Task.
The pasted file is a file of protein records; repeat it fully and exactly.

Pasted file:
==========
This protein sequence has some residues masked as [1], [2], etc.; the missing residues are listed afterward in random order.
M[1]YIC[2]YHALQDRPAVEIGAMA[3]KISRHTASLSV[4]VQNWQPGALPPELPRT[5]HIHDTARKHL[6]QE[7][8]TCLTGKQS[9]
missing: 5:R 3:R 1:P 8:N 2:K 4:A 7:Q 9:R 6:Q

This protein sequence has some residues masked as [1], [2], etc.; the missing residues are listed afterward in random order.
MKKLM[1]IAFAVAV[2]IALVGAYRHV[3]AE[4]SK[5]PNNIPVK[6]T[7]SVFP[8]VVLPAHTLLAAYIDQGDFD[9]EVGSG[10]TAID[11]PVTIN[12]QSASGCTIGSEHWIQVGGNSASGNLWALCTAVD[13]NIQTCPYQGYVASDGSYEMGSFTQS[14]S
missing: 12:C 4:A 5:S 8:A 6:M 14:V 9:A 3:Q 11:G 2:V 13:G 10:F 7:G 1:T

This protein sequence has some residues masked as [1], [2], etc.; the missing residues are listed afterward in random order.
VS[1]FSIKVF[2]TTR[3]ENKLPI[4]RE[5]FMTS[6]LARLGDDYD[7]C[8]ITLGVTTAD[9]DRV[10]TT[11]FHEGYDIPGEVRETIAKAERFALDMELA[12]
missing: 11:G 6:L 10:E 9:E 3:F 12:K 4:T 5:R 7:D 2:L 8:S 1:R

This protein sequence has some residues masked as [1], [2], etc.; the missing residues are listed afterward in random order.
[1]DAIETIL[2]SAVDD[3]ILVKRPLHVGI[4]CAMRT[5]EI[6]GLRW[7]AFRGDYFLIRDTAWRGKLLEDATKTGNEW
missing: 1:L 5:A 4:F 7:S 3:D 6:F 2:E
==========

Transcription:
This protein sequence has some residues masked as [1], [2], etc.; the missing residues are listed afterward in random order.
M[1]YIC[2]YHALQDRPAVEIGAMA[3]KISRHTASLSV[4]VQNWQPGALPPELPRT[5]HIHDTARKHL[6]QE[7][8]TCLTGKQS[9]
missing: 5:R 3:R 1:P 8:N 2:K 4:A 7:Q 9:R 6:Q

This protein sequence has some residues masked as [1], [2], etc.; the missing residues are listed afterward in random order.
MKKLM[1]IAFAVAV[2]IALVGAYRHV[3]AE[4]SK[5]PNNIPVK[6]T[7]SVFP[8]VVLPAHTLLAAYIDQGDFD[9]EVGSG[10]TAID[11]PVTIN[12]QSASGCTIGSEHWIQVGGNSASGNLWALCTAVD[13]NIQTCPYQGYVASDGSYEMGSFTQS[14]S
missing: 12:C 4:A 5:S 8:A 6:M 14:V 9:A 3:Q 11:G 2:V 13:G 10:F 7:G 1:T

This protein sequence has some residues masked as [1], [2], etc.; the missing residues are listed afterward in random order.
VS[1]FSIKVF[2]TTR[3]ENKLPI[4]RE[5]FMTS[6]LARLGDDYD[7]C[8]ITLGVTTAD[9]DRV[10]TT[11]FHEGYDIPGEVRETIAKAERFALDMELA[12]
missing: 11:G 6:L 10:E 9:E 3:F 12:K 4:T 5:R 7:D 2:L 8:S 1:R

This protein sequence has some residues masked as [1], [2], etc.; the missing residues are listed afterward in random order.
[1]DAIETIL[2]SAVDD[3]ILVKRPLHVGI[4]CAMRT[5]EI[6]GLRW[7]AFRGDYFLIRDTAWRGKLLEDATKTGNEW
missing: 1:L 5:A 4:F 7:S 3:D 6:F 2:E